This discussion is about the possible impact of Brexit on music and musicians. Of course we are talking about the future, because Brexit is still in the future. But when it happens, which is likely to be soon, changes will happen. Those changes aren't accidental or unintended, we are leaving the EU precisely in order to be able to impose controls on trade and visitors to the UK, but of course it works in the other direction too. This can only be avoided if an agreement is reached which will mitigate these effects. At present that doesn't seem imminent, but who knows?

Yes, some bands do manage to tour in the US and other countries, but many others find the costs and bureaucracy too much. I can speak from experience - my band was offered a tour in the US, but the costs and practical difficulties compared with the financial rewards ruled it out for us. For example, to get a working visa for the US you have to attend an interview in person at the US Embassy in London, and have a letter of sponsorship from the promoter in the US (in fairness, the UK makes it just as difficult for visiting musicians). Whereas when we had a gig in Paris last year it was no different from a gig in the UK, we just loaded the van and set off.

Plenty of bands toured in Europe before we joined, and they all faced delays and hassle over the paperwork. No one is suggesting that it won't be possible to tour after Brexit, just that it will become more difficult and more expensive, and in some cases the figures won't stack up to make it worthwhile.


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Subject: RE: Brexit and music
From: Rain Dog
Date: 12 Sep 19 - 07:23 AM

They had a short piece on BBC Radio 4 last night about Brexit & Music

Front Row

How will Brexit impact Classical Music? John is joined by the Association of British Orchestras director Mark Pemberton, opera impresario Wasfi Kani from Grange Park Opera and Claire Fox, The Brexit Party MEP who is on the Culture Committee of the European Parliament. They discuss whether classical musicians will be particularly affected by Brexit, deal or no deal.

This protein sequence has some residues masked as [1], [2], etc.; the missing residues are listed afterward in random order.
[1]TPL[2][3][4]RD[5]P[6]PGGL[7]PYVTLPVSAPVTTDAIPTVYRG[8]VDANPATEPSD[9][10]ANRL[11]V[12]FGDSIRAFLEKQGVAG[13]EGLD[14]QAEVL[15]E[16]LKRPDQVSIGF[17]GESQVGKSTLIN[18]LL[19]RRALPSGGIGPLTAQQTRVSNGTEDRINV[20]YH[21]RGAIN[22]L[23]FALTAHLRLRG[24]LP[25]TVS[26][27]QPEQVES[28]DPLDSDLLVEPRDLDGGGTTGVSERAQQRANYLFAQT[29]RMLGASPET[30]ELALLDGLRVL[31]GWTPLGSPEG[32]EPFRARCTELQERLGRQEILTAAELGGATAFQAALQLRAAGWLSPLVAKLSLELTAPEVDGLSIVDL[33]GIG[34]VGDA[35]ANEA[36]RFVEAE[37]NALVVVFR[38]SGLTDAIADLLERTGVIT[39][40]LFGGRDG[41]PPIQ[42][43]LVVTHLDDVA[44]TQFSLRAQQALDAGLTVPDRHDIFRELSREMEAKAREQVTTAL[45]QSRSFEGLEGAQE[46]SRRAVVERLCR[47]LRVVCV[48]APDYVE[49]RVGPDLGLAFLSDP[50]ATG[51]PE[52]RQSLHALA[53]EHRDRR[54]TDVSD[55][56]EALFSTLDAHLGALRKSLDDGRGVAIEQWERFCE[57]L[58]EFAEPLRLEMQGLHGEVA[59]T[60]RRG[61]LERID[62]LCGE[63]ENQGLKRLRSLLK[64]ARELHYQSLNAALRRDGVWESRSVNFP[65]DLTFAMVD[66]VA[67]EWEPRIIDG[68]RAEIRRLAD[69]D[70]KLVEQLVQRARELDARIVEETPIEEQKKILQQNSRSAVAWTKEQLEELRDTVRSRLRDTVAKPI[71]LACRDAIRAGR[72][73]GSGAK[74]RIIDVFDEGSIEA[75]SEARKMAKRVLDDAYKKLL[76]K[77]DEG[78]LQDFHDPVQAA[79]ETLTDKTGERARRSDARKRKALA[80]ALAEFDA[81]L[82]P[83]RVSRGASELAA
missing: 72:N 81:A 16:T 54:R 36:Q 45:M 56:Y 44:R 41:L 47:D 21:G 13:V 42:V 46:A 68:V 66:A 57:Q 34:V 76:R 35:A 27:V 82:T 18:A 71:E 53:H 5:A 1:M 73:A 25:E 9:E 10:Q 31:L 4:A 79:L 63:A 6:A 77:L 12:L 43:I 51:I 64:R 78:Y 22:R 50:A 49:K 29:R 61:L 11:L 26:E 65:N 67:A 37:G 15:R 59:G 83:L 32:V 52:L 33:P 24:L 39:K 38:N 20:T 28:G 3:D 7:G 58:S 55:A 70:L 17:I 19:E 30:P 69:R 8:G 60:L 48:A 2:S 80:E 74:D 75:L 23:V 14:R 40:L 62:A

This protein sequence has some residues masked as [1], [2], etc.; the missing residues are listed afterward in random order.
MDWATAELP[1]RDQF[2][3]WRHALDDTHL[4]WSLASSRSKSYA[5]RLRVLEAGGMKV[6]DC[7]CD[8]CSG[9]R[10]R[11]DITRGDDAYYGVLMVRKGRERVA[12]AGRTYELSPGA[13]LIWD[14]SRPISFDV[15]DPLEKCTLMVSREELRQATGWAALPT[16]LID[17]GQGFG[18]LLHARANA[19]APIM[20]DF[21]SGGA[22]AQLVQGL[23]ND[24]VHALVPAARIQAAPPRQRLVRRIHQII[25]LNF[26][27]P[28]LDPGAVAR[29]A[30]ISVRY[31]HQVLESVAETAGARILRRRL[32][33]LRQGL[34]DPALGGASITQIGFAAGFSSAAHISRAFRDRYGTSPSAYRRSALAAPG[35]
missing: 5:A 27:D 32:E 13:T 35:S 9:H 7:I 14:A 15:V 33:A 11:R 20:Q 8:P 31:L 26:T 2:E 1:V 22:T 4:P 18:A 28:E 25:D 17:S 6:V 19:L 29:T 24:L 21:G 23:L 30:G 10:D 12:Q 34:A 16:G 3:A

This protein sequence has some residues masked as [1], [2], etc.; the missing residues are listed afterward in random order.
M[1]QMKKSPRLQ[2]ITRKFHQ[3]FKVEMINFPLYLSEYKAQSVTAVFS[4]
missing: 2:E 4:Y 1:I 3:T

Front Row - Brexit & Music

It starts at approx. 14.45

Not that things are much clearer after the discussion. It does illustrate how difficult it is for people to plan ahead when, after 3 years, no one is sure what you should be planning for.


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Subject: RE: Brexit and music
From: GUEST,Observer
Date: 12 Sep 19 - 09:39 AM

"Not that things are much clearer after the discussion. It does illustrate how difficult it is for people to plan ahead when, after 3 years, no one is sure what you should be planning for."

Totally agree about clarity, typical BBC interview with regard to anything to do with Brexit. One of the things said regarded calls for advice to HMRC - the reason they could not give any back last February is not so surprising, as under May and Hammond, the UK was never going to leave the EU at all and Hammond in particular had deliberately prevented work being done to prepare for us leaving on a no-deal basis. They still tour abroad outwith the EU and even although they said it was a pain - they still do it, and they will continue to do it. I got the distinct impression that they were rather over-egging the pudding when stating their case, particularly about the refundable "bond" to be paid and held by HMRC for the value of the instruments. The comment about double charges for our musicians playing in France for national insurance comes as no surprise - How typical of them. With "friends" like that who needs enemies.


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Subject: RE: Brexit and music
From: Jack Campin
Date: 15 Sep 19 - 01:47 PM

Nothing new in this, but well put and the voice of experience.

FB post from David Knopfler


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Subject: RE: Brexit and music
From: Bonnie Shaljean
Date: 15 Sep 19 - 03:26 PM

Worth quoting in full [ignore the inexplicable blank space after "not making a living" and keep scrolling down]

David Knopfler:

"I will say this one last bloody time to have it on record for the next person who clearly doesnít care to understand why UK musicians are sensibly 98% in favour of Remain and not Brexit and will continue to be so until Hell freezes over.

If I am offered work as a musician, it makes very little difference to me in practical terms whether itís a one hour plane ride to anywhere in the UK or anywhere in the EU. I jump on a plane and go to work. The local agent has some paperwork to take care of but the only difference to me personally is usually the eight seconds it takes me to show my fabulous, much beloved, and massively appreciated, blue zone European passport if passing into another EU country that these populist, reactionary, moronic, shitheads want to deprive me of. Even that little effort isnít necessary at all within the Schengen Zone.

If however I want to play in the US itís a completely different ball of wax. I have to prove to the US authorities that I am an ďexceptionalĒ talent, or whatever worrisome phrase it is they use, fill in lengthy forms online, attend an interview at the US Embassy in London at 7.30am to plead my case along with my band - ie an overnight stay at a London Hotel, handing over a shedload of serous money for a visa for myself and another shedload for whoever I require to accompany me - and then do it all again for the next trip where any change in lineup btw would probably scupper the enterprise. To say that this is a royal pain in the arse doesnít begin to describe it.